The PIT1 gene polymorphisms were associated with chicken growth traits
Department of Animal Genetics, Breeding and Reproduction, College of Animal Science, South China Agricultural University, Guangzhou 510642, Guangdong, China
BMC Genetics 2008, 9:20 doi:10.1186/1471-2156-9-20Published: 27 February 2008
With crucial roles on the differentiation of anterior pituitary and the regulation of the prolactin (PRL), growth hormone (GH) and thyroid-stimulating hormone-β (TSH-β) genes, the chicken PIT1 gene is regarded as a key candidate gene for production traits. In this study, five reported polymorphisms (MR1-MR5) of the PIT1 gene were genotyped in a full sib F2 resource population to evaluate their effects on growth, carcass and fatty traits in chickens.
Marker-trait association analyses showed that, MR1 was significantly associated with shank diameters (SD) at 84 days (P < 0.05), hatch weight (HW) and shank length (SL) at 84 days (P < 0.01), MR2 was significantly associated with BW at 28, 42 days and average daily gain (ADG) at 0–4 weeks (P < 0.05), and MR3 was significantly associated with ADG at 4–8 weeks (P < 0.05). MR4 was associated with SL at 63, 77, 84 days and BW at 84 days (P < 0.05), as well as SD at 77 days (P < 0.01). Significant association was also found of MR5 with BW at 21, 35 days and SD at 63 days (P < 0.05), BW at 28 days and ADG at 0–4 weeks (P < 0.01). Both T allele of MR4 and C allele of MR5 were advantageous for chicken growth. The PIT1 haplotypes were significantly associated with HW (P = 0.0252), BW at 28 days (P = 0.0390) and SD at 56 days (P = 0.0400). No significant association of single SNP and haplotypes with chicken carcass and fatty traits was found (P > 0.05).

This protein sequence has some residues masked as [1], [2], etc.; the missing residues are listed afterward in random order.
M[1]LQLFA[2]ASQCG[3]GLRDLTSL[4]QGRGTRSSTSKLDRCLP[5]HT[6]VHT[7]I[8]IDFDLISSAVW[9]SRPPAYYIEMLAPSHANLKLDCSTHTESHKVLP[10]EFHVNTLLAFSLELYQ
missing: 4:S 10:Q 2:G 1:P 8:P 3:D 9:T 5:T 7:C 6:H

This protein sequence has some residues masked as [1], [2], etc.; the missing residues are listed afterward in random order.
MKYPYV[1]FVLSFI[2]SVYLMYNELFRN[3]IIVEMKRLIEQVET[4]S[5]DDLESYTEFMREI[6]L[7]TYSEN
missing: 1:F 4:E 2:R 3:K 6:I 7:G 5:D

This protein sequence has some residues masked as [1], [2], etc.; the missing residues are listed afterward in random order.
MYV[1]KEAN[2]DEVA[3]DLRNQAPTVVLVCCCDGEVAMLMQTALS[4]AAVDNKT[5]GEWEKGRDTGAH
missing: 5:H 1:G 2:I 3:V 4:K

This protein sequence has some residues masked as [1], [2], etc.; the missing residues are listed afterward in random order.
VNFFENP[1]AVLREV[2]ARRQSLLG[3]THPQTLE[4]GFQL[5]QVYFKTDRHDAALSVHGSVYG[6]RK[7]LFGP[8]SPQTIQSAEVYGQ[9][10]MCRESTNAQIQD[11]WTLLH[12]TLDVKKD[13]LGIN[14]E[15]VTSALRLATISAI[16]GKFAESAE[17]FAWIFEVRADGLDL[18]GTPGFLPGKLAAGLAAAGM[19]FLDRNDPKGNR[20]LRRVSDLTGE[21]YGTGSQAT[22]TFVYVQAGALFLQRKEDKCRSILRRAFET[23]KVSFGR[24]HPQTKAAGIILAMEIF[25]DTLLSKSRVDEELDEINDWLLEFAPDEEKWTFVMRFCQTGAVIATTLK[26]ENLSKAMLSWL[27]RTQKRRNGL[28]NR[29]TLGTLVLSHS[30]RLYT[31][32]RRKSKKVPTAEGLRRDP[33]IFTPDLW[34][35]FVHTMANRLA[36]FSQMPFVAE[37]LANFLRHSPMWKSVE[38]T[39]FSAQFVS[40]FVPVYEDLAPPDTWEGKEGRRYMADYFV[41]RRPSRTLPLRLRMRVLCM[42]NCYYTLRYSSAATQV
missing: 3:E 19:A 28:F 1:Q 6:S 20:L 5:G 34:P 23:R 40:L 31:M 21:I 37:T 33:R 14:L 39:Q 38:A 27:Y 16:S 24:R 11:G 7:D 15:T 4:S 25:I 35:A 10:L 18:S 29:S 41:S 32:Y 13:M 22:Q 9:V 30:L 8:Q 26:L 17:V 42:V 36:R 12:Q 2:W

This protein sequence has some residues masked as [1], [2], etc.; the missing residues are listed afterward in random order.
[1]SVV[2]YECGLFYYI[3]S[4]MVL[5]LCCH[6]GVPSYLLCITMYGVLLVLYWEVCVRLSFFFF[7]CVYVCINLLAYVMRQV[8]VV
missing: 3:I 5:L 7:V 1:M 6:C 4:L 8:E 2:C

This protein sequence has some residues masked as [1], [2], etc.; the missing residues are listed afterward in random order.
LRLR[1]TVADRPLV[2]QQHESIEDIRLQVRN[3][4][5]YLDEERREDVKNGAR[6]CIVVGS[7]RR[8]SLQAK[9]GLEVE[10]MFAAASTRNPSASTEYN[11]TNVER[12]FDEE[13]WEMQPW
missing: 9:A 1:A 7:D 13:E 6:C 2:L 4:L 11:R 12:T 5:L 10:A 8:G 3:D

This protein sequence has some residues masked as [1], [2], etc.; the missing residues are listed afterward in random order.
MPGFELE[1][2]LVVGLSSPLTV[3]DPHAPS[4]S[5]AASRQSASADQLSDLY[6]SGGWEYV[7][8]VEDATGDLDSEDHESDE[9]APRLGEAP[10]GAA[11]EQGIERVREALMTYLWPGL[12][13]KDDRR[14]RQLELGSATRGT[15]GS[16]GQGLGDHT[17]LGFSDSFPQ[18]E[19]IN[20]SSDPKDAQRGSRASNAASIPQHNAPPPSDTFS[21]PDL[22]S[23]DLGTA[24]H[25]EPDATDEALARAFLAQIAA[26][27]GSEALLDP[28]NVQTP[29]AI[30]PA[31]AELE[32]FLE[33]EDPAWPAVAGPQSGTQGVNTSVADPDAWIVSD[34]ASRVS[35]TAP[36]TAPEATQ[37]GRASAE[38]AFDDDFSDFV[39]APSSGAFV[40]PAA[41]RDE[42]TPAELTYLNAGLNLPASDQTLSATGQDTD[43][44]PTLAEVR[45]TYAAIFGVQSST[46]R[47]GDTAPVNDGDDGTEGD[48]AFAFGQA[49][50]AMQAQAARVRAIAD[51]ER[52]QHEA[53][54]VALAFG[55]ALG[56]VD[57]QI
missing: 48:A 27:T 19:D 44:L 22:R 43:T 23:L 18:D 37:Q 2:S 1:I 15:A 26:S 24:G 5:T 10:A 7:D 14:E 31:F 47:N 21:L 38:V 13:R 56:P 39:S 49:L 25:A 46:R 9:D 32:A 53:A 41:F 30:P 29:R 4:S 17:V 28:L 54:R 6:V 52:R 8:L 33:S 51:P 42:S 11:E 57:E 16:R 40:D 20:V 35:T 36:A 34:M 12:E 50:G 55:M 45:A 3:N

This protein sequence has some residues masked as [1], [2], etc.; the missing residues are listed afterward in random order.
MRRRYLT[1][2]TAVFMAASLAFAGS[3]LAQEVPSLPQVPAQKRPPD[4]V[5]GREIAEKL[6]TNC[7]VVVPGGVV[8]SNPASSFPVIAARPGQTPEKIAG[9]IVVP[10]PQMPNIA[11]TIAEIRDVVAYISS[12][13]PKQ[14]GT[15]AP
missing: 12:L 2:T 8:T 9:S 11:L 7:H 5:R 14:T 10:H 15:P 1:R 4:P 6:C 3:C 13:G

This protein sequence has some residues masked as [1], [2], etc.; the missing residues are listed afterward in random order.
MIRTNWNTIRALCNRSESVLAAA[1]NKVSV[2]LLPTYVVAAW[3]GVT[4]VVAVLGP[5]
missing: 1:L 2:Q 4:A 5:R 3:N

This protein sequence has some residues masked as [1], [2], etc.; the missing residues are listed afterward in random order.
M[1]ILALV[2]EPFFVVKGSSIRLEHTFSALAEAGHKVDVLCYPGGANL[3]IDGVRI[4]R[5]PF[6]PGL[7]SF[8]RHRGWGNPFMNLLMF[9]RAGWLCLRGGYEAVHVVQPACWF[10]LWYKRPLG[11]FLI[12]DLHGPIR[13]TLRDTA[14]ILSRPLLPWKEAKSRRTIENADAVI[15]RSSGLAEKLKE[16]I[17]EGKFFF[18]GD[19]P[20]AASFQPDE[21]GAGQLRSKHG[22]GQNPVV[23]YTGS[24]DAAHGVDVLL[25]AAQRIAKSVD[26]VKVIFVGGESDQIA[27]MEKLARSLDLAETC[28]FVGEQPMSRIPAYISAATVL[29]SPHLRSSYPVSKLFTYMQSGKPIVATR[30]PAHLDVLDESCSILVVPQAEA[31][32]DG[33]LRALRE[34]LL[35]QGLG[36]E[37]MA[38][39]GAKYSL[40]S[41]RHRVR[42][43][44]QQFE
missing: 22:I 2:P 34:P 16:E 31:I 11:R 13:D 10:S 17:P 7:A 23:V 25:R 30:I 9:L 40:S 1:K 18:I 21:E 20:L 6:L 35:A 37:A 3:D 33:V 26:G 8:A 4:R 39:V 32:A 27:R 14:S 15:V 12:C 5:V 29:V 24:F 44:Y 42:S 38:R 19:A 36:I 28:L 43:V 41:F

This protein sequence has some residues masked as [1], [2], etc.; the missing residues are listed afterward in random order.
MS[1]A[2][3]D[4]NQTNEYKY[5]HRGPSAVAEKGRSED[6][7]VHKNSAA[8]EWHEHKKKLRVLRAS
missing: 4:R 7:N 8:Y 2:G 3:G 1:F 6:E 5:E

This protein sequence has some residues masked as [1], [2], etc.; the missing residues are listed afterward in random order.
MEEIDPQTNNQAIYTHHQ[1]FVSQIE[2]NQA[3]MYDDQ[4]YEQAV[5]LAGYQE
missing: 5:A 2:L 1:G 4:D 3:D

Our study found that polymorphisms of PIT1 gene and their haplotypes were associated with chicken growth traits and not with carcass and fatty traits.